Use caution with sheet metal or you’ll do more than vent

: During a home inspection, the inspector discovered that my water heater needed a new vent connected to the ceiling. He said it is an easy and inexpensive repair. Just how easy and inexpensive is it?

A: The repair will cost you about $15 and you can probably do it during a few commercials.

The purpose of a vent (also known as a flue or smoke pipe) is to carry out the exhaust produced during combustion in your gas water heater (gas appliances also have vents).

Electric water heaters don’t have vents.

The vent is connected to the top of the water heater by way of a draft hood or collar and is connected to a fitting at the point where it enters the ceiling. Most fittings in the ceiling are directly above the water heater or are slightly offset.

If you were running an entire vent line from the water heater to the exterior, I would suggest you call in a professional because there are lots of issues regarding lateral distance and vertical distance that require calculations to ensure safety.

A water heater typically will have a 3- or 4-inch vent (check with the manufacturer for the recommended size). You can buy a length of venting for about $10 from a home center.

The venting is simply a sheet metal tube of varying lengths. Type “L” and type “B” are both double-walled vents. Type “L” is lined in stainless steel and is used for oil and gas heaters. Type “B” is lined with aluminum and is used for gas appliances only.

If the fitting in the ceiling is directly above the water heater’s draft hood, then you only need a straight length of venting. If the fitting is not directly above, you will need to buy an offset. This is a piece of tube with an offset angle. It allows you to change direction of the venting to reach different locations. You simply twist the offset to rotate directions.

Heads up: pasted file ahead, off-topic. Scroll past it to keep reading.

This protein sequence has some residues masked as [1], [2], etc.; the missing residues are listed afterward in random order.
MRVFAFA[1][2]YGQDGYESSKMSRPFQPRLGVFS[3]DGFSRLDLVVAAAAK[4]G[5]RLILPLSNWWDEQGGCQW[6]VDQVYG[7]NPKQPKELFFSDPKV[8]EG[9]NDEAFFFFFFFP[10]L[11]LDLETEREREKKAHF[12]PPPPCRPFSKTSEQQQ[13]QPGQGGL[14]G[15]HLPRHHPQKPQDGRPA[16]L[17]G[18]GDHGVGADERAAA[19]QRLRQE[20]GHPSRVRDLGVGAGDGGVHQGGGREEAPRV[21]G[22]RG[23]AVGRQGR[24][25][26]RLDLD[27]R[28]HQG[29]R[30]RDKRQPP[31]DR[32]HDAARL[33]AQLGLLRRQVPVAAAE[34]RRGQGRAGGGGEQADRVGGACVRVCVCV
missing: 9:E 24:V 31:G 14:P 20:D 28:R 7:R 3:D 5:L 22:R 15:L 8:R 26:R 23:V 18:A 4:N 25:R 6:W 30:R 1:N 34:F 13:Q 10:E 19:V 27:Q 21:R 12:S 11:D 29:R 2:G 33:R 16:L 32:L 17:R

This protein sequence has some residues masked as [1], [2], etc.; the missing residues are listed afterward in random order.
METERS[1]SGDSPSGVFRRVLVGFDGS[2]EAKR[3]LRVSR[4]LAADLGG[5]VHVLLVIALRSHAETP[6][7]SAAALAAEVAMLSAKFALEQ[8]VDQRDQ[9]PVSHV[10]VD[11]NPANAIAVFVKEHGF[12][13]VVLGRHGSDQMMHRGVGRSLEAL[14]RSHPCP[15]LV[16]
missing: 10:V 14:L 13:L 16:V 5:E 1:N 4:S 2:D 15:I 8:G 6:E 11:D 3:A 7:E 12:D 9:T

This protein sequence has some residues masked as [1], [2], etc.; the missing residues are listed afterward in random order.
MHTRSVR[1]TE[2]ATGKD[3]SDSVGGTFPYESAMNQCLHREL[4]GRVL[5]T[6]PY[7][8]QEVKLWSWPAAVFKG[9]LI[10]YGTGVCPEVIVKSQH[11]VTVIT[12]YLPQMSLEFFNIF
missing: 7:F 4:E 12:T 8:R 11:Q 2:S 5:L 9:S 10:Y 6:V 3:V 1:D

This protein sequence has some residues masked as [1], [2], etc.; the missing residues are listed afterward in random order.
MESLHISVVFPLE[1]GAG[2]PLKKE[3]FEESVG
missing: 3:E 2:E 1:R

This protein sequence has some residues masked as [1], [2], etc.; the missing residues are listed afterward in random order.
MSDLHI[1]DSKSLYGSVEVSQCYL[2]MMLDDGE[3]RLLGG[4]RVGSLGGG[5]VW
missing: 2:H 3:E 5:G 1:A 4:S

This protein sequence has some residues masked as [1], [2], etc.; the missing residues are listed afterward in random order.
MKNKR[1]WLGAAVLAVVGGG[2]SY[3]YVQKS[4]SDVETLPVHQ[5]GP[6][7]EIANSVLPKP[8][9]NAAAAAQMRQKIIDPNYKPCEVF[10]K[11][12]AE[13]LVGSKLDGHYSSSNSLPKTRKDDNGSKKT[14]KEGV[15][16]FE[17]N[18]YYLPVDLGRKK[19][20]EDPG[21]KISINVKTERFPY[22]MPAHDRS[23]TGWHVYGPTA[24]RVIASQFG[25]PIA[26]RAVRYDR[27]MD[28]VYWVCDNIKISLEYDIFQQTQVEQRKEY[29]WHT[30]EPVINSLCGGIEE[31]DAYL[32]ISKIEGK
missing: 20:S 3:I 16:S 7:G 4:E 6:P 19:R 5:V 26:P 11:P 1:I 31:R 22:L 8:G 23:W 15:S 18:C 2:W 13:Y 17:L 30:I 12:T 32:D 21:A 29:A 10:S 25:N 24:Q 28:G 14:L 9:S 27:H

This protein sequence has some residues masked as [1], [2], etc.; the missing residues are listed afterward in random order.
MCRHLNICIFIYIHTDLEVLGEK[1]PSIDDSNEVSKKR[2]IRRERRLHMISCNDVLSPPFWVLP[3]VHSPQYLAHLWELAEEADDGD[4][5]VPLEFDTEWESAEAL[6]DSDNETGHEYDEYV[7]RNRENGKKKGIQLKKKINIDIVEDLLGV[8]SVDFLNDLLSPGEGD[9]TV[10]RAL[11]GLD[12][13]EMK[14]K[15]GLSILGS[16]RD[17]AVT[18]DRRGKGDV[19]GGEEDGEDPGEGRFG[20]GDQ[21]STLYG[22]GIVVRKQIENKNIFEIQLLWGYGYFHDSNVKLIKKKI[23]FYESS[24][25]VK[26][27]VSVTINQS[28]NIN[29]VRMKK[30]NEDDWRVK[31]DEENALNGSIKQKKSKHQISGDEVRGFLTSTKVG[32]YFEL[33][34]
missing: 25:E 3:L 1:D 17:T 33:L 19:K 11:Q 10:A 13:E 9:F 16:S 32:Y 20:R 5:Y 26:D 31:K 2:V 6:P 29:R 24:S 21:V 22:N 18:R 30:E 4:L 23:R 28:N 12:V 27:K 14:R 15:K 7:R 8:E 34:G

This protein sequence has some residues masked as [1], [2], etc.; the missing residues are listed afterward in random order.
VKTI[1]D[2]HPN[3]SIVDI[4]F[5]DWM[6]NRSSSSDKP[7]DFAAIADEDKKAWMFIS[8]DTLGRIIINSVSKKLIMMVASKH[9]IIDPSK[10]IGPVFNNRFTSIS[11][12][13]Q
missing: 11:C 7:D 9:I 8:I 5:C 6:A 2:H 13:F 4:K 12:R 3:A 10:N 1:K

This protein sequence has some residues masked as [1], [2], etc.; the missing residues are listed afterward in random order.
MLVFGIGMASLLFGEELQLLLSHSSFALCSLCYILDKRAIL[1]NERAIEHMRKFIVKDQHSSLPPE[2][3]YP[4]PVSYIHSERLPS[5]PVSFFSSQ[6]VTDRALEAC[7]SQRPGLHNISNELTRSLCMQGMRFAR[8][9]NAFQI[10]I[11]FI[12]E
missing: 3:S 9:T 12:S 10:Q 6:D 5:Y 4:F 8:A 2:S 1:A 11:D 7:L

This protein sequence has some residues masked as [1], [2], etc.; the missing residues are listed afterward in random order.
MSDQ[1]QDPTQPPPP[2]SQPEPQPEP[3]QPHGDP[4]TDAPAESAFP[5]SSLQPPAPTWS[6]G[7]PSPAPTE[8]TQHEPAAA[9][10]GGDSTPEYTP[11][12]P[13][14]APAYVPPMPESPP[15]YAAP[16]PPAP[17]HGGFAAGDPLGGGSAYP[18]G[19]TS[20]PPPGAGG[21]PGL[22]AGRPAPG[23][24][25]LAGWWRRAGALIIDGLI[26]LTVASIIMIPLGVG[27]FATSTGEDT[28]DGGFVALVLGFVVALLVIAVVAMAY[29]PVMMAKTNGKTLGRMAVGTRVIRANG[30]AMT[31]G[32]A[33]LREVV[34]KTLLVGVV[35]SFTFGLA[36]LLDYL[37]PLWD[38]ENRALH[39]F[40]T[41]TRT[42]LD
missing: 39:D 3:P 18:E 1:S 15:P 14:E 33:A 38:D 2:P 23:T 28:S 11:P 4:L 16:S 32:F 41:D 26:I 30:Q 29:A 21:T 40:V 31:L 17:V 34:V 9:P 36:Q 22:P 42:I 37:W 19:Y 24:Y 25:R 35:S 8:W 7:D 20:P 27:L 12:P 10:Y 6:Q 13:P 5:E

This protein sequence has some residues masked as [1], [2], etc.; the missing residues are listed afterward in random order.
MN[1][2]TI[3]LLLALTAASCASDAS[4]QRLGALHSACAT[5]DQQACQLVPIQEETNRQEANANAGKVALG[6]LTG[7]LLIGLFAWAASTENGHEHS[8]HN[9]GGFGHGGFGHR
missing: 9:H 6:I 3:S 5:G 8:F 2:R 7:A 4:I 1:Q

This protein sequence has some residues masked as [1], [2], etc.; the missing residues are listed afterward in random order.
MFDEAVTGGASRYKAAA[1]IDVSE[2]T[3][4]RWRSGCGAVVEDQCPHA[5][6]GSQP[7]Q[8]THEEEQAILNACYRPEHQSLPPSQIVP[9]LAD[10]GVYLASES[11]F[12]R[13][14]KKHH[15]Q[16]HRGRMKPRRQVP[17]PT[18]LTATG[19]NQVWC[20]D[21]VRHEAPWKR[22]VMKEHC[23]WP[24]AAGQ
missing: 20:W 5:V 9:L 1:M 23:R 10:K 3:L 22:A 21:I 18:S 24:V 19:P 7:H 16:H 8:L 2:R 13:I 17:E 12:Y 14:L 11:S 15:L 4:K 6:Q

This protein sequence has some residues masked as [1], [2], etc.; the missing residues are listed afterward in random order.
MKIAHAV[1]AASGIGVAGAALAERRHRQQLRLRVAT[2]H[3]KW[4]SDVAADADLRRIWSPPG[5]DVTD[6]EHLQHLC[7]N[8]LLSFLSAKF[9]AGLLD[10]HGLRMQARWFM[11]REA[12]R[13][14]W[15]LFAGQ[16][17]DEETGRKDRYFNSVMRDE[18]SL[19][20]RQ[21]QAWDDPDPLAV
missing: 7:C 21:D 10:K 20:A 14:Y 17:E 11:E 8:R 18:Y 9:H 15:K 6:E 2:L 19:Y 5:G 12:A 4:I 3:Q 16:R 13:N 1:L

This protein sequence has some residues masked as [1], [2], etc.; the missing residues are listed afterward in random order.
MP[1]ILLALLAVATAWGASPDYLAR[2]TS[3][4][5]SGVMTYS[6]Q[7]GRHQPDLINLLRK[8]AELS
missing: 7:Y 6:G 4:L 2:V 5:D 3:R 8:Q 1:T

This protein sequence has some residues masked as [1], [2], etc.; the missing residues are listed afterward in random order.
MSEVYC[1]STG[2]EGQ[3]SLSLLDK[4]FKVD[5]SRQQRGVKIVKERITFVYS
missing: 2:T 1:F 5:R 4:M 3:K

Figure out which parts you need before you head to the home center.

Working with sheet metal is pretty simple, but it can slice you to ribbons. When you buy a vent at a home center, the edges are finished and fairly safe. It’s when you cut the vent that the blood can flow.

Wear heavy gloves and use tin snips to trim the end of the vent to fit. The bottom of the vent should fit over the lip on the draft hood. Connect the two together with three self-tapping, sheet-metal screws, spacing them evenly around the vent.

If you need to install an offset, it typically goes in between the vent and the draft hood. It’s the same deal with the sheet-metal screws to secure it.

The top of the vent should fit snugly to the fitting in the ceiling. Use sheet-metal screws to secure it.

If you have any small gaps along the vent or at your connections, you can use foil tape to seal them up. Just don’t seal up the spaces below the draft hood, as these are important for proper venting.

Michael D. Klimek is a licensed contractor and president of Pro Handyman Corp. Questions may be sent by e-mail to: questions@pro-handyman.com. Or, mail to: 2301 E. Sunset Road, Box 8053, Las Vegas, NV 89119. His Web address is: www.pro-handyman.com.

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